discourse

noun
dis·course | \ ˈdis-ˌkȯrs , dis-ˈ \

Definition of discourse 

(Entry 1 of 2)

1 : verbal interchange of ideas especially : conversation

2a : formal and orderly and usually extended expression of thought on a subject

b : connected speech or writing

c : a linguistic unit (such as a conversation or a story) larger than a sentence

3 : a mode of organizing knowledge, ideas, or experience that is rooted in language and its concrete contexts (such as history or institutions) critical discourse

4 archaic : the capacity of orderly thought or procedure : rationality

5 obsolete : social familiarity

discourse

verb
discoursed; discoursing

Definition of discourse (Entry 2 of 2)

intransitive verb

1 : to express oneself especially in oral discourse

2 : talk, converse

transitive verb

archaic : to give forth : utter

Keep scrolling for more

Other words from discourse

Verb

discourser noun

Examples of discourse in a Sentence

Noun

Hans Selye, a Czech physician and biochemist at the University of Montreal, took these ideas further, introducing the term "stress" (borrowed from metallurgy) to describe the way trauma caused overactivity of the adrenal gland, and with it a disruption of bodily equilibrium. In the most extreme case, Selye argued, stress could wear down the body's adaptation mechanisms, resulting in death. His narrative fit well into the cultural discourse of the cold-war era, where, Harrington writes, many saw themselves as "broken by modern life." —Jerome Groopman, New York Times Book Review, 27 Jan. 2008 Such is the exquisite refinement of American political discourse in the early 21st century. —Brad Friedman, Mother Jones, January & February 2006 Literature records itself, shows how its records might be broken, and how the assumptions of a given discourse or culture might thereby be challenged. Shakespeare is, again, the great example. —Richard Poirier, Raritan Reading, 1990 He likes to engage in lively discourse with his visitors. She delivered an entertaining discourse on the current state of the film industry.

Verb

The most energetic ingredients in a Ken Burns documentary are the intervals of commentary, the talking heads of historians, sociologists, and critics coming at us in living color and discoursing volubly. —Richard Alleva, Commonweal, 22 Feb. 2002 Clarke had discoursed knowledgeably on the implications of temperature for apples; it was too cool here for … Winesaps, or Granny Smiths, none of which mature promptly enough to beat autumn's first freeze. —David Guterson, Harper's, October 1999 … Bill Clinton was up in the sky-box suites, giving interviews. So The Baltimore Sun's guy on the job was Carl Cannon and he took notes while Clinton discoursed on the importance of Ripken's streak, the value of hard work, the lessons communicated to our youth in a nation troubled by blah blah blah. —Richard Ben Cramer, Newsweek, 22 Mar. 1999 She could discourse for hours on almost any subject. the guest lecturer discoursed at some length on the long-term results of the war
See More

Recent Examples on the Web: Noun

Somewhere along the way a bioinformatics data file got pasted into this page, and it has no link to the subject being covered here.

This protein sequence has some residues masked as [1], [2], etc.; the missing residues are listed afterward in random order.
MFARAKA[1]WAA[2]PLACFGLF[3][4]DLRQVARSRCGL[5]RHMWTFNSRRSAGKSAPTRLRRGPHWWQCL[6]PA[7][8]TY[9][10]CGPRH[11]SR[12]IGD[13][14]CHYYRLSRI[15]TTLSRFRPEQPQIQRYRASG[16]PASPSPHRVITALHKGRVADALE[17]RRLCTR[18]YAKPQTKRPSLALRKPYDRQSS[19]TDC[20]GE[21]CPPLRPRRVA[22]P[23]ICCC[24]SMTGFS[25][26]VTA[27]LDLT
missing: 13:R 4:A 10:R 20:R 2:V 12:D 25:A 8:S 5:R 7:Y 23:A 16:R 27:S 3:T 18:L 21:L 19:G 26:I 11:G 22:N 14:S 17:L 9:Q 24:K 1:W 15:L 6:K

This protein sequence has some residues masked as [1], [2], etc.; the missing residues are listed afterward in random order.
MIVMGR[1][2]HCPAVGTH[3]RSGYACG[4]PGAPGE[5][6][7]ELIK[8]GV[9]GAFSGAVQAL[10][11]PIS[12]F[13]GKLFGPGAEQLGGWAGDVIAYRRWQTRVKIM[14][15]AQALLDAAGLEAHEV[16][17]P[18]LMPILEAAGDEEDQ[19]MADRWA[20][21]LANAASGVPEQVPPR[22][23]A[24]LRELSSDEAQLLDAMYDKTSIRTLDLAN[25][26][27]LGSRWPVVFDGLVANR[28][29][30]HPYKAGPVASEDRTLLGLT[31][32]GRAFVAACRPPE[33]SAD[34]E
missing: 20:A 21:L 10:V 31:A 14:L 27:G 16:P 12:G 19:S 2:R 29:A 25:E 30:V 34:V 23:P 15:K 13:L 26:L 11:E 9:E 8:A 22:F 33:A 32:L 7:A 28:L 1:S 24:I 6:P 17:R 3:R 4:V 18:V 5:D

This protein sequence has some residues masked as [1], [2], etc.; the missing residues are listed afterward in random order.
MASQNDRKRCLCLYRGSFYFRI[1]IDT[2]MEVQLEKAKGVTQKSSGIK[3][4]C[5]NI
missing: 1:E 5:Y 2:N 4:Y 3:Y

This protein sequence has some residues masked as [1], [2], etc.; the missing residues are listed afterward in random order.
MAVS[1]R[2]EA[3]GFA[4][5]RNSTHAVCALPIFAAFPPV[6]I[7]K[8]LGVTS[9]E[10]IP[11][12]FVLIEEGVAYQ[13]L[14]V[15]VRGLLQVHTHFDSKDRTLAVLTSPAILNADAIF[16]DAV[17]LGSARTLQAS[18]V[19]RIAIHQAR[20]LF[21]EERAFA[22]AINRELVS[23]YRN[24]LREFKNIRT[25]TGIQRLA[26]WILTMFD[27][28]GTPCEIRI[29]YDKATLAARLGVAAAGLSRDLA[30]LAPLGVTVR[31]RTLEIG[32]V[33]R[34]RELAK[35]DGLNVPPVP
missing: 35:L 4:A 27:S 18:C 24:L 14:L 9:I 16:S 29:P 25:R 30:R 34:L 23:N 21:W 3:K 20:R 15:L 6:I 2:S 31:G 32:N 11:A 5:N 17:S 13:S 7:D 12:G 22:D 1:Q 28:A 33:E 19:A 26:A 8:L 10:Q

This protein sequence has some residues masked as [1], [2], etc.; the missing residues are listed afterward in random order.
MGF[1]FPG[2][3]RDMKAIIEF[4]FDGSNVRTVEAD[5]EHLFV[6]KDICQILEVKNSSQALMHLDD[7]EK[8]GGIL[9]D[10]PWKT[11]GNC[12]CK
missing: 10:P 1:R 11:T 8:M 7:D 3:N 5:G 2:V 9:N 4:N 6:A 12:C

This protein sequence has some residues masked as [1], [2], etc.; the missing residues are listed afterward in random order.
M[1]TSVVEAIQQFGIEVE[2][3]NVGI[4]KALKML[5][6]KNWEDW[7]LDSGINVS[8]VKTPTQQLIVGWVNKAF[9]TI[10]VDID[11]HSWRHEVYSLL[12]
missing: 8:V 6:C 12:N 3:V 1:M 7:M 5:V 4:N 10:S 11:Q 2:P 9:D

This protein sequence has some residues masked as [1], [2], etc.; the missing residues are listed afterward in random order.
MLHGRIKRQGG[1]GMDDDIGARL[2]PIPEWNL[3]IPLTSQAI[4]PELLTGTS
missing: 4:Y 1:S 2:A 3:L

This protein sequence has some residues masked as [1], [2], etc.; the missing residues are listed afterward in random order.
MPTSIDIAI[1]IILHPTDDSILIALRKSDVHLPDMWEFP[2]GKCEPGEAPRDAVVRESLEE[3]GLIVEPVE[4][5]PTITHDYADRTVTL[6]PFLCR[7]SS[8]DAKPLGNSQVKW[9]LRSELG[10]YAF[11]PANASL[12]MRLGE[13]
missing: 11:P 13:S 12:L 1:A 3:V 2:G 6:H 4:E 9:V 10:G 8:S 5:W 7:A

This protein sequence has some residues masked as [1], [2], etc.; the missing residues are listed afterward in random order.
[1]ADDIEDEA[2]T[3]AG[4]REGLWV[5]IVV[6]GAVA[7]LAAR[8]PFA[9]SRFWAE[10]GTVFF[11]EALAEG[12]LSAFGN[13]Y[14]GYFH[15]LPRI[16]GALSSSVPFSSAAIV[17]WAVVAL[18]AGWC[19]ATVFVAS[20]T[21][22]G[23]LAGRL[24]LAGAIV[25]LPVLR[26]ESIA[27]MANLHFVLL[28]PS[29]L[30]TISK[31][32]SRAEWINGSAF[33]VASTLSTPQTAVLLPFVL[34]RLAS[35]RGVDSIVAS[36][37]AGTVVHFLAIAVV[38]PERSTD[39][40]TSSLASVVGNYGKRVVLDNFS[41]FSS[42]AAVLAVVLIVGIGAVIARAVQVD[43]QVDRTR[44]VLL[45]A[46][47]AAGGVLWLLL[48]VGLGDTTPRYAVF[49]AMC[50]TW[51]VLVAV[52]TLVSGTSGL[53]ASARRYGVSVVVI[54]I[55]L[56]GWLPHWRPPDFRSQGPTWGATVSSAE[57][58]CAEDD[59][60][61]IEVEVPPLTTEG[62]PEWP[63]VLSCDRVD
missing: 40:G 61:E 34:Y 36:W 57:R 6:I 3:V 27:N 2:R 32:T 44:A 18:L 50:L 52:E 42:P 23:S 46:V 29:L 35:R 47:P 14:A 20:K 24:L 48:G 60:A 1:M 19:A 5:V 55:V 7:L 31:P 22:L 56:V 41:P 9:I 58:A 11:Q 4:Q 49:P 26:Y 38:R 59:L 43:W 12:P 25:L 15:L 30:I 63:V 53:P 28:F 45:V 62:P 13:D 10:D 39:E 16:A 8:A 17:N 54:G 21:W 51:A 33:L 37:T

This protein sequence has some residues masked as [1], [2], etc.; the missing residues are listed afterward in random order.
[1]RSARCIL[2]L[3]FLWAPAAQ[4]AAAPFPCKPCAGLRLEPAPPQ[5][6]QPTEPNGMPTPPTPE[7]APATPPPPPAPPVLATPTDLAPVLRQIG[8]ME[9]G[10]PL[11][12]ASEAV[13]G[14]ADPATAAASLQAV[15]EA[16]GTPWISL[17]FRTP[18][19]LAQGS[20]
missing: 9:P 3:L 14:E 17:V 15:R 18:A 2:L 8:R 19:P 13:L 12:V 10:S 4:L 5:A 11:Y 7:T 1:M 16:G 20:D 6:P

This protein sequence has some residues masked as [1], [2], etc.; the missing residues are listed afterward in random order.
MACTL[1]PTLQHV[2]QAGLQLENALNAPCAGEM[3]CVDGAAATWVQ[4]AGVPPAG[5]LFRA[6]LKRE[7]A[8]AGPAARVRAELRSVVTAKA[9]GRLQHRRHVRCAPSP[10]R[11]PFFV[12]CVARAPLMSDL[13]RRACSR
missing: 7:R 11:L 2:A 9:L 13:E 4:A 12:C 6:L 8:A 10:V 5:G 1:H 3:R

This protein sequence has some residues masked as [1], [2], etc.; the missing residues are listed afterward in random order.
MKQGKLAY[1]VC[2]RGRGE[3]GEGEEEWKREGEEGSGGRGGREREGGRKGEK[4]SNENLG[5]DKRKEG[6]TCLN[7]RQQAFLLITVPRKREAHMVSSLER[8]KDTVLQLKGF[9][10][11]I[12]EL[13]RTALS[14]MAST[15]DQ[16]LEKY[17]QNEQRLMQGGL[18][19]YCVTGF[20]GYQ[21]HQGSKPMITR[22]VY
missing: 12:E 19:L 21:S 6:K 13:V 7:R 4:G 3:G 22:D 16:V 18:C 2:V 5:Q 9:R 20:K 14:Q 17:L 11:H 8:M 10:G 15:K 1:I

By attempting to engage in some kind of discourse with Kanye West and Chance the Rapper. Jenn M. Jackson, Teen Vogue, "Donald Trump's Policies Hurt Black Americans," 27 Apr. 2018 Even today, when workers are increasingly less able to consume, the economics of employment and prosperity remain deeply entangled in American political discourse with the ideology of over-consumption. David Sessions, The New Republic, "The Meaning of American Factories," 2 Apr. 2018 Almost anything goes in the public discourse of this country. Marcus Hayes, Philly.com, "David Stern offers views on LeBron James, Donald Trump and national anthem protests | Marcus Hayes," 28 June 2018 Yemen’s 2013 National Dialogue Conference was similarly marred by assassinations and acts of violence associated with a heated discourse of takfir. Ian M. Hartshorn And Stacey Philbrick Yadav, Washington Post, "Here’s what happens when diplomats get involved in religious rhetoric," 11 Apr. 2018 Following the public discourse, 50 Cent quickly turned his trolling focus back onto Jim Jones, who was nearly kicked off of a flight over the weekend (July 6). Michael Saponara, Billboard, "50 Cent Flirts With Remy Ma on Instagram, Papoose Immediately Fires Back," 9 July 2018 To confront the administration, members of the media, in a way that is outside the bounds of normal political discourse in this country. Fox News, "Nunes tightens screws in his probe into surveillance abuses," 3 July 2018 While this will not necessarily translate to a change in votes in a future election, the more public discourse focuses on the importance of honesty, the more politicians across the political spectrum will likely be sanctioned for violating it. Jared Mcdonald, Candace Turitto, Vox, "Honesty first: how to make politicians pay for lying," 2 July 2018 A week earlier, on its home field, Sporting KC similarly lacked cohesion in the opening half, but an about-face changed the discourse of the match in the second half. Sam Mcdowell, kansascity, "Montreal pitches shut out, ends Sporting KC's nine-game unbeaten streak," 30 June 2018